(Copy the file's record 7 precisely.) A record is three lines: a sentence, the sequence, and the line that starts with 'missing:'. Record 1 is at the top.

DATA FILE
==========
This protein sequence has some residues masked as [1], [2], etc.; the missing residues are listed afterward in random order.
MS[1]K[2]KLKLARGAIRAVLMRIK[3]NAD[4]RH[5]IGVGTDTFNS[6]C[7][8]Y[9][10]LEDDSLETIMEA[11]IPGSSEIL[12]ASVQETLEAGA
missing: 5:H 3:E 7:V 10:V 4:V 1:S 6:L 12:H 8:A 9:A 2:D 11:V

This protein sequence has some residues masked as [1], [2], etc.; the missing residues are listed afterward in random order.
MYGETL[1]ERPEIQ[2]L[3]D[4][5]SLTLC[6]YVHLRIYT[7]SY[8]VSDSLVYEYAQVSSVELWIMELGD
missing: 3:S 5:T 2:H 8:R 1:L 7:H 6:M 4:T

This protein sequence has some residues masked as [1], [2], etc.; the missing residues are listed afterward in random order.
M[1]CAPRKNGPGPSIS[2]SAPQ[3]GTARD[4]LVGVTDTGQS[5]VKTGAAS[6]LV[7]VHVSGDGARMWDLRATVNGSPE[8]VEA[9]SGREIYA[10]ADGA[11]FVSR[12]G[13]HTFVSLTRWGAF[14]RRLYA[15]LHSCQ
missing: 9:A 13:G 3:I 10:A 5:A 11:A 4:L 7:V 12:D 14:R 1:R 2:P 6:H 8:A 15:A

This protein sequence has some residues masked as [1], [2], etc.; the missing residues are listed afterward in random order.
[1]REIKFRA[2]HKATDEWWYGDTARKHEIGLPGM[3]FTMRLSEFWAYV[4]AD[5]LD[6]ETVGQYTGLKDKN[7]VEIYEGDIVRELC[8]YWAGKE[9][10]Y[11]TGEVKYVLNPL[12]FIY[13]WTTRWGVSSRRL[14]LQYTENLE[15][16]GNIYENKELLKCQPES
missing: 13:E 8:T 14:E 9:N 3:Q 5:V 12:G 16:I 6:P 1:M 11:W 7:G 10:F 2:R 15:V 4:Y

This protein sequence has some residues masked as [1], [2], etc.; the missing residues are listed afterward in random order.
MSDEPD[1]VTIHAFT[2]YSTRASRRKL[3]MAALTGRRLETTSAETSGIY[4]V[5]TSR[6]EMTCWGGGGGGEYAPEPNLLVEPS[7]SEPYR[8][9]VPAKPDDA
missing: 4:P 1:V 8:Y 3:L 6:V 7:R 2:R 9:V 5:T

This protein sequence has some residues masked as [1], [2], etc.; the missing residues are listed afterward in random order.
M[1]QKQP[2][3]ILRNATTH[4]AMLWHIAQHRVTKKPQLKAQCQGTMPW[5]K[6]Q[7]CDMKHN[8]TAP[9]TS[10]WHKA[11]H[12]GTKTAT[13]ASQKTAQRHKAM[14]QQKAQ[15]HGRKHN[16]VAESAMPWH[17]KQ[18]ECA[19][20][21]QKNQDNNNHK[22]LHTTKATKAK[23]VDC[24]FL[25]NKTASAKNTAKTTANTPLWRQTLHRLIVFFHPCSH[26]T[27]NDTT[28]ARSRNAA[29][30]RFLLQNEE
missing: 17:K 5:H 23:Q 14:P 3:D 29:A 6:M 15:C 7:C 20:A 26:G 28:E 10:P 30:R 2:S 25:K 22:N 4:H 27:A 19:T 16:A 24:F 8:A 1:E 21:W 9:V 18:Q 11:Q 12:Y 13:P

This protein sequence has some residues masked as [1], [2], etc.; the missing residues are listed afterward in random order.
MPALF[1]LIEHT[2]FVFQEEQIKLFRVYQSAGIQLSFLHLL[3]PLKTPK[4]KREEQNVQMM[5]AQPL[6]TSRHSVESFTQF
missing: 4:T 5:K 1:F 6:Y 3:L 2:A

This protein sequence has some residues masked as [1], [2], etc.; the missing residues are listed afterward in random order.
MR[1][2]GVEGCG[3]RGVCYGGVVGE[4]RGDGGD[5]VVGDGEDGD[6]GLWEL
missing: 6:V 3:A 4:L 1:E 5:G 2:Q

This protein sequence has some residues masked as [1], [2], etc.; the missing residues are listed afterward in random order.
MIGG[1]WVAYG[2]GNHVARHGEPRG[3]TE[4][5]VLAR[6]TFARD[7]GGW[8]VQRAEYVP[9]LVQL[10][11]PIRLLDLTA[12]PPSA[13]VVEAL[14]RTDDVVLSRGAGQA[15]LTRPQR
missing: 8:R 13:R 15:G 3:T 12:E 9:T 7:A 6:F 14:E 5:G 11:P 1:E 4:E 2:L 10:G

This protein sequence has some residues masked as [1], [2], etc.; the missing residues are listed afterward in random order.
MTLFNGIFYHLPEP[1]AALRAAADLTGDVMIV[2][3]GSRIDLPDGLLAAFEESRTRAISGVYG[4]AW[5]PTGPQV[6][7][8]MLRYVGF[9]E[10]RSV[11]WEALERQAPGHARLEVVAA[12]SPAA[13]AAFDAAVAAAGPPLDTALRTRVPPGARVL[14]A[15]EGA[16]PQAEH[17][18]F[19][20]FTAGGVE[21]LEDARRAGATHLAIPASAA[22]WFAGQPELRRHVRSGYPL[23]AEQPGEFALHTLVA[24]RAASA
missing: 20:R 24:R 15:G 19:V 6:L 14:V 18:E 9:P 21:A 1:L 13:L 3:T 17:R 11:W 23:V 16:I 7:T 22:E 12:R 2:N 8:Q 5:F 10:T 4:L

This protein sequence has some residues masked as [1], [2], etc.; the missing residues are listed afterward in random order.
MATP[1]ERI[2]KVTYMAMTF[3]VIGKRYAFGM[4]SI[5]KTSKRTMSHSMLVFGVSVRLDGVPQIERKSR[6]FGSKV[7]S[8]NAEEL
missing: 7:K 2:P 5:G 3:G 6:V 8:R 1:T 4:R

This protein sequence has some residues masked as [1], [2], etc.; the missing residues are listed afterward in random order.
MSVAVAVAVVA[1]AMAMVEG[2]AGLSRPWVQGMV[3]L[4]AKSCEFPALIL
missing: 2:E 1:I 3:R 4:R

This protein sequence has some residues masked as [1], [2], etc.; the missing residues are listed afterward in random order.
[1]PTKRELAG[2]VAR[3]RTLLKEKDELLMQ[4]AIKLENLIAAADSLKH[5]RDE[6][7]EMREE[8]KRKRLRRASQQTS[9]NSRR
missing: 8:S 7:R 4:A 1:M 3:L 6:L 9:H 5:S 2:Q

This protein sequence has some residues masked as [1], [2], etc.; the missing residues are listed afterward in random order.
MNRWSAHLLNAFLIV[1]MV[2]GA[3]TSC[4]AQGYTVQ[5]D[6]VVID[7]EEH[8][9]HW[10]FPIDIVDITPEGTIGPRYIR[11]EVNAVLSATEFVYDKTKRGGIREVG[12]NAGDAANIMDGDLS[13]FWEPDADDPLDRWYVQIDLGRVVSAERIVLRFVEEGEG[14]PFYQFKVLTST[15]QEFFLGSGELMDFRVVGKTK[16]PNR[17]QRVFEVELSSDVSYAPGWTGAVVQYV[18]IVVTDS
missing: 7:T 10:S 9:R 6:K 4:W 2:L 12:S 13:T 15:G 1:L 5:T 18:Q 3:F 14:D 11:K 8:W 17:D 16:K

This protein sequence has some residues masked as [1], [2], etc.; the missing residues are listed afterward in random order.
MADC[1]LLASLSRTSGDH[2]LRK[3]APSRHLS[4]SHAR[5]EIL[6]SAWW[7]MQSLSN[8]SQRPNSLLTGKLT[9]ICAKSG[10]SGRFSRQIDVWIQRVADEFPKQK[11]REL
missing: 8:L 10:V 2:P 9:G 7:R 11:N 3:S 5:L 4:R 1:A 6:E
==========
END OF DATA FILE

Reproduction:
This protein sequence has some residues masked as [1], [2], etc.; the missing residues are listed afterward in random order.
MPALF[1]LIEHT[2]FVFQEEQIKLFRVYQSAGIQLSFLHLL[3]PLKTPK[4]KREEQNVQMM[5]AQPL[6]TSRHSVESFTQF
missing: 4:T 5:K 1:F 6:Y 3:L 2:A